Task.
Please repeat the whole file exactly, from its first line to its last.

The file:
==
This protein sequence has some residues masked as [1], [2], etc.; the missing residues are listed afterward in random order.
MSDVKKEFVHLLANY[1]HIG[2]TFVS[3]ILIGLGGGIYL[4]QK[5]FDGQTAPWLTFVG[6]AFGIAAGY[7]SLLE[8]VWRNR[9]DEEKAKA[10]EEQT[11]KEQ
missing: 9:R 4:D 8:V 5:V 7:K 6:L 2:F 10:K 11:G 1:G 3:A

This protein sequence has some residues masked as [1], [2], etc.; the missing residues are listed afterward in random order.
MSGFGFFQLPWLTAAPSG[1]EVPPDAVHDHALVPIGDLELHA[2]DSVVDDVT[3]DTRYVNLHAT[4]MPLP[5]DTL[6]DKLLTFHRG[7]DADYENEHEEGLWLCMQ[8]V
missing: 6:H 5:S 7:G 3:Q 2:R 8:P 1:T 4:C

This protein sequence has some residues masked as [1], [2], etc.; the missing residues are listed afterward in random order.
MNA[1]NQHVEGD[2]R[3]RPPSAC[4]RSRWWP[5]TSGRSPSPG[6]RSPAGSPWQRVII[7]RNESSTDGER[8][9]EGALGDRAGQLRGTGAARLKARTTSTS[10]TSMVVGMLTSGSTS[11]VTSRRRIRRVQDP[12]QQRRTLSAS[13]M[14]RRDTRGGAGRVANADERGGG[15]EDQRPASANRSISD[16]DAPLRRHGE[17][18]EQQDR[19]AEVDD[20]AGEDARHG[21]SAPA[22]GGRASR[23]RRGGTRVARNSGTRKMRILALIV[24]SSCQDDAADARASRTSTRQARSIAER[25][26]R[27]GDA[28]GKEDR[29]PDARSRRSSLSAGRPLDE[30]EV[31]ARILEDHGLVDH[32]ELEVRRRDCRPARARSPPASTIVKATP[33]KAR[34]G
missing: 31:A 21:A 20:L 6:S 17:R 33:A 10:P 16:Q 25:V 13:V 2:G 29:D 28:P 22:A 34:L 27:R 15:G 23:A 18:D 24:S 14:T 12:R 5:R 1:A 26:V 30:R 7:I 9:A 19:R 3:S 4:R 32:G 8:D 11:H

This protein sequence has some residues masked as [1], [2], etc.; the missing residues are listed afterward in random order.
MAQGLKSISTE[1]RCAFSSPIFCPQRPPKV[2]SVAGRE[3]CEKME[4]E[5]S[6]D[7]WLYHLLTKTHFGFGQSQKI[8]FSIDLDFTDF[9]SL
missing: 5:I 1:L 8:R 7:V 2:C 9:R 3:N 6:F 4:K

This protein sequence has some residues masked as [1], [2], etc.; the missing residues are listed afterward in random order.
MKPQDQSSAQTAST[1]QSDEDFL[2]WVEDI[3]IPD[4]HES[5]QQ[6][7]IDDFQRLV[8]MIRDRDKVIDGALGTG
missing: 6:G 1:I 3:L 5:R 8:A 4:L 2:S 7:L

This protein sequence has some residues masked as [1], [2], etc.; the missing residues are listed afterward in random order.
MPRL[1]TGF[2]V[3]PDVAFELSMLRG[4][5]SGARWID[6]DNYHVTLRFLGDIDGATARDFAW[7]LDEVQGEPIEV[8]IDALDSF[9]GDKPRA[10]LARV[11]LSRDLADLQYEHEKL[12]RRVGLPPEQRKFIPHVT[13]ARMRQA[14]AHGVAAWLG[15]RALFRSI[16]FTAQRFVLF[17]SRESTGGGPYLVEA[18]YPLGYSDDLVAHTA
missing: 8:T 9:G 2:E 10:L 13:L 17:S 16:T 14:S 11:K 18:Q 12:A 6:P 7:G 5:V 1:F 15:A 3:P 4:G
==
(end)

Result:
This protein sequence has some residues masked as [1], [2], etc.; the missing residues are listed afterward in random order.
MSDVKKEFVHLLANY[1]HIG[2]TFVS[3]ILIGLGGGIYL[4]QK[5]FDGQTAPWLTFVG[6]AFGIAAGY[7]SLLE[8]VWRNR[9]DEEKAKA[10]EEQT[11]KEQ
missing: 9:R 4:D 8:V 5:V 7:K 6:L 2:F 10:K 11:G 1:G 3:A

This protein sequence has some residues masked as [1], [2], etc.; the missing residues are listed afterward in random order.
MSGFGFFQLPWLTAAPSG[1]EVPPDAVHDHALVPIGDLELHA[2]DSVVDDVT[3]DTRYVNLHAT[4]MPLP[5]DTL[6]DKLLTFHRG[7]DADYENEHEEGLWLCMQ[8]V
missing: 6:H 5:S 7:G 3:Q 2:R 8:P 1:T 4:C

This protein sequence has some residues masked as [1], [2], etc.; the missing residues are listed afterward in random order.
MNA[1]NQHVEGD[2]R[3]RPPSAC[4]RSRWWP[5]TSGRSPSPG[6]RSPAGSPWQRVII[7]RNESSTDGER[8][9]EGALGDRAGQLRGTGAARLKARTTSTS[10]TSMVVGMLTSGSTS[11]VTSRRRIRRVQDP[12]QQRRTLSAS[13]M[14]RRDTRGGAGRVANADERGGG[15]EDQRPASANRSISD[16]DAPLRRHGE[17][18]EQQDR[19]AEVDD[20]AGEDARHG[21]SAPA[22]GGRASR[23]RRGGTRVARNSGTRKMRILALIV[24]SSCQDDAADARASRTSTRQARSIAER[25][26]R[27]GDA[28]GKEDR[29]PDARSRRSSLSAGRPLDE[30]EV[31]ARILEDHGLVDH[32]ELEVRRRDCRPARARSPPASTIVKATP[33]KAR[34]G
missing: 31:A 21:A 20:L 6:S 17:R 33:A 10:P 16:Q 25:V 13:V 2:G 29:D 28:P 22:A 34:L 27:R 15:G 23:A 18:D 24:S 14:T 12:R 5:R 1:A 26:V 30:R 7:I 9:A 19:R 3:S 4:R 32:G 8:D 11:H

This protein sequence has some residues masked as [1], [2], etc.; the missing residues are listed afterward in random order.
MAQGLKSISTE[1]RCAFSSPIFCPQRPPKV[2]SVAGRE[3]CEKME[4]E[5]S[6]D[7]WLYHLLTKTHFGFGQSQKI[8]FSIDLDFTDF[9]SL
missing: 5:I 1:L 8:R 7:V 2:C 9:R 3:N 6:F 4:K

This protein sequence has some residues masked as [1], [2], etc.; the missing residues are listed afterward in random order.
MKPQDQSSAQTAST[1]QSDEDFL[2]WVEDI[3]IPD[4]HES[5]QQ[6][7]IDDFQRLV[8]MIRDRDKVIDGALGTG
missing: 6:G 1:I 3:L 5:R 8:A 4:L 2:S 7:L

This protein sequence has some residues masked as [1], [2], etc.; the missing residues are listed afterward in random order.
MPRL[1]TGF[2]V[3]PDVAFELSMLRG[4][5]SGARWID[6]DNYHVTLRFLGDIDGATARDFAW[7]LDEVQGEPIEV[8]IDALDSF[9]GDKPRA[10]LARV[11]LSRDLADLQYEHEKL[12]RRVGLPPEQRKFIPHVT[13]ARMRQA[14]AHGVAAWLG[15]RALFRSI[16]FTAQRFVLF[17]SRESTGGGPYLVEA[18]YPLGYSDDLVAHTA
missing: 8:T 9:G 2:E 10:L 13:L 17:S 16:T 14:S 11:K 18:Q 12:A 6:P 7:G 5:V 1:F 15:A 3:P 4:G